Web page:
I keep asking them if they are bored, but they say no. They like watching. It is interesting. They point out someone and ask if that person is good. It is funny what an untrained eye will see as "good" tango. I explain posture and how the simple steps are the best. What they like best is that everyone seems to be having fun. At 3:00 am we finally leave. "How can I dance until 6:00 am?" I say to them, "When tomorrow you must finally see the cemetery?"
It is Saturday, their last day. I am sad. I really like these guys. They really do not want to see the Recoleta cemetery. I understand. "Who wants to see a bunch of dead people?" they ask me. I laugh when they say this. I usually say this to people who want to stay in Recoleta. When they went to check in for the cruise they met all these other people. When they asked what they had been doing, they were able to give this long list of places they went to. They said all the other people went to the cemetery. "They kept asking us "Didn't you go to the cemetery?"" "Well there you go." I say to them. "People are going to say to you, "You went all the way to Buenos Aires and you didn't go to the Recoleta Cemetery?" They are going to think I was derelict in my taking care of you."
We get on the 67 Bus. It is always a fight for coins. This amazes them. That and that they could not go into a bank and get a roll of coins. Or change dollars. "Different life. I guess I am used to it." I told them. "Doesn't seem wierd to me anymore."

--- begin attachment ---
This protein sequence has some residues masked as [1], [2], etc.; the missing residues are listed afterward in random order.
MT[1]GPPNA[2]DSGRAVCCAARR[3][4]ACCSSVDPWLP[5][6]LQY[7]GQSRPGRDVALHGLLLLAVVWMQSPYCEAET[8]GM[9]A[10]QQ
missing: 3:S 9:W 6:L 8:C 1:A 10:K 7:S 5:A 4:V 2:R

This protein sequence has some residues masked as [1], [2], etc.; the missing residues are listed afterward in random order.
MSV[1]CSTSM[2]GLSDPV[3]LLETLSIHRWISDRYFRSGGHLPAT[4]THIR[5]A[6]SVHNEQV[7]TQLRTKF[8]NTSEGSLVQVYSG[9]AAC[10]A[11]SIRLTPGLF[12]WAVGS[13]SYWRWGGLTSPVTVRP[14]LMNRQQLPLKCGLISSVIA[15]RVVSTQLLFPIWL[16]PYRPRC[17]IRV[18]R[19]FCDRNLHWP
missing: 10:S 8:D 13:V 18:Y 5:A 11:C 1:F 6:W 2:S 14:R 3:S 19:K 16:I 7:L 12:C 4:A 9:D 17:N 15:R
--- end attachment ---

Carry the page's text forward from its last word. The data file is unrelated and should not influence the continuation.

As we walk through the fair Dave mentions he might want to buy a mate. This morning when I had mate he tried it with me. It was just a random thought. In the walk to the cemetery we pass aisles of bad tango art. I think to myself "Does it ever stop?" At the door of the cemetery they ask me if I am going to come in. I tell them no. We agree to meet back here in 30 minutes.
In December 2001 I stayed here. This was when I decided to move to Buenos Aires. It was when I fell in love with the city, the culture. One of the darkest times of the country. The beginning of the crisis. Crisis. A favorite word here. I know that now. I make my way through higher priced junk to sit under the big tree. I take out my Ipod and listen to what else - tango music. I watch the scene.
In 2001 none of this was here on a Saturday morning. You could sit in the quiet at La Biela and have a coffee. Now I watch another pair of bad tango dancers competing with a pair of mediocre folkloric dancers for tips. There is a juggler. An old man singing to recordings. There is the wide expanse of the fair when before there were a few (and I mean a few) craftspeople selling real crafts. I watch a large tour group of older Americans pushing their way through the crowd. They are complete with matching t-shirts and name badges.
I remember once in a tango Internet forum how someone once posted how tango is everywhere in Buenos Aires. I answered that no it is not. I live here and they told me I was wrong and gave me many examples. In the past 3 days I have seen lots of tango. Most of it a bad example of tango, but tango. No longer a cultural icon it has become a government icon to promote tourism. If you are a tourist, then you would see lots of tango. If you live here, you would almost never see it, unless you dance it.
In the past 3 days I have become painfully aware of what it is like to be a tourist. I have seen Buenos AIres through completely different eyes. I am a little sad. My 30 minutes are up. I have promised these guys empanadas before they go to catch their boat. I start back up the walk. Past the dancers, the jugglers, the loud tourists, and the bad tango art.
"Hey guys." I say to my friends. "How was it?" They shrug their shoulders. "Bunch of dead people." With that we take off for empanadas.